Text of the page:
Many of the historic buildings in downtown Ames have fascinating stories to tell. Some of these tales date back to the very beginning of the Ames community. The Ames Historic Preservation Commission, the Ames Historical Society, the Main Street Cultural District (MSCD), and the Ames Public Library have partnered to bring these narratives to life. Exploring Ames Past: A walking tour focused on stories, people and architecture will take place on Saturday, May 28, in conjunction with the Ames Main Street Farmers’ Market.
“For 34 years there was a popcorn wagon at Douglas and Main. For 24 out of those 34 years it was operated by a gentleman named Ben Young,” said Judy Gilger, Design Chair for the MSCD. “For the tour, we will have a popcorn cart there, and an actor dressed as Ben Young to tell his story and give away popcorn.”
There will be 21 stops on the tour with guide brochures available at Tom Evans Park and at the Ames Public Library. A cast of actors, organized by Jason Paul, will be dressed in period clothing playing the role of historical figures important to downtown Ames. Tour stops are historic buildings where plaques are installed that show and tell about the architecture and history of that particular building. The plaques, which were made in Pella, Iowa, were all installed in the past year after two years of planning and research.
“There were at least ten hours of research done for each plaque,” said Gilger. “When you stop to look at each plaque you also need to look up and see the architecture that makes each building so unique. The buildings downtown have beautiful brick pattern work and other details usually located above the upper story windows. We want to help people discover the beauty of these buildings.”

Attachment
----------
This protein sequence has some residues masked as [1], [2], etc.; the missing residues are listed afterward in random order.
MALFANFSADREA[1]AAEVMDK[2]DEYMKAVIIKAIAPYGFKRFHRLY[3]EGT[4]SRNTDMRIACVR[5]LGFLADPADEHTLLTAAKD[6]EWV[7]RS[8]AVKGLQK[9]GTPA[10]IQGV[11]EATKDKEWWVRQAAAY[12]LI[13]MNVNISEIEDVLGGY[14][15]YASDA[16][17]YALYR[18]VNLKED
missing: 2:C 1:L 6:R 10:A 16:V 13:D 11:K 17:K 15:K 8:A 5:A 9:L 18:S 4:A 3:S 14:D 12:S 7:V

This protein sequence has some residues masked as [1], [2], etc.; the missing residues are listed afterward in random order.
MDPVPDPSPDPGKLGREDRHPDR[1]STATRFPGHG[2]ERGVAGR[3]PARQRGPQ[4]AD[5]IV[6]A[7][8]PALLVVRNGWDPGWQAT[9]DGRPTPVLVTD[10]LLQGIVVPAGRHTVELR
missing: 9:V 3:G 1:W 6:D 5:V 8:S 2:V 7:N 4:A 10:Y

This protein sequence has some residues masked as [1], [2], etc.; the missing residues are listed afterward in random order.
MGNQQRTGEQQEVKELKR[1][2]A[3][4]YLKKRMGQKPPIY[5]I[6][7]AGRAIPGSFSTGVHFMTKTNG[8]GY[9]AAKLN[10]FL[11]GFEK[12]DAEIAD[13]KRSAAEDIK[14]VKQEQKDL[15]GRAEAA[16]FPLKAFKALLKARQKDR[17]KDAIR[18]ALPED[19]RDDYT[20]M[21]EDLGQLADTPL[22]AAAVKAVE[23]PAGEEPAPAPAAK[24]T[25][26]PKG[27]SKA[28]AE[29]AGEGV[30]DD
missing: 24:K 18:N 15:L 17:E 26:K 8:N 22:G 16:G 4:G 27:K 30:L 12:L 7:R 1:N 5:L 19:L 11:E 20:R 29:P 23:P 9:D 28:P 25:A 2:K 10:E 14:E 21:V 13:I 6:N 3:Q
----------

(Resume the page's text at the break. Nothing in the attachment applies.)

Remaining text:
Other highlights of the tour include the story of a man dubbed the “human fly” who climbed the front of the Sheldon Munn building, and a flower cart at 400 Main, near what is now Bar la Tosca.
“We will give away free flower seed packets at the flower cart to celebrate the history of the Olsan Building,” said Gilger. “That is where the first florist and seed company in Ames was located.”
Gilger says the idea is to celebrate the rich and colorful history of Ames with anecdotes you wouldn’t typically hear about.
“I think people would be amazed at all the quirky fun stories that have taken place in our downtown,” said Gilger. “We plan to make downtown come alive again with these tales from the past.”
The tour will be held from 10 a.m. to 12 p.m. on May 28, with refreshments being served at the Public Library. If you miss the May 28 event featuring the actors, you will have the opportunity of pick up a brochure at the Ames Public Library, the Ames Historical Society or the Ames Chamber of Commerce during regular business hours to take your own walking tour of downtown Ames at a later date.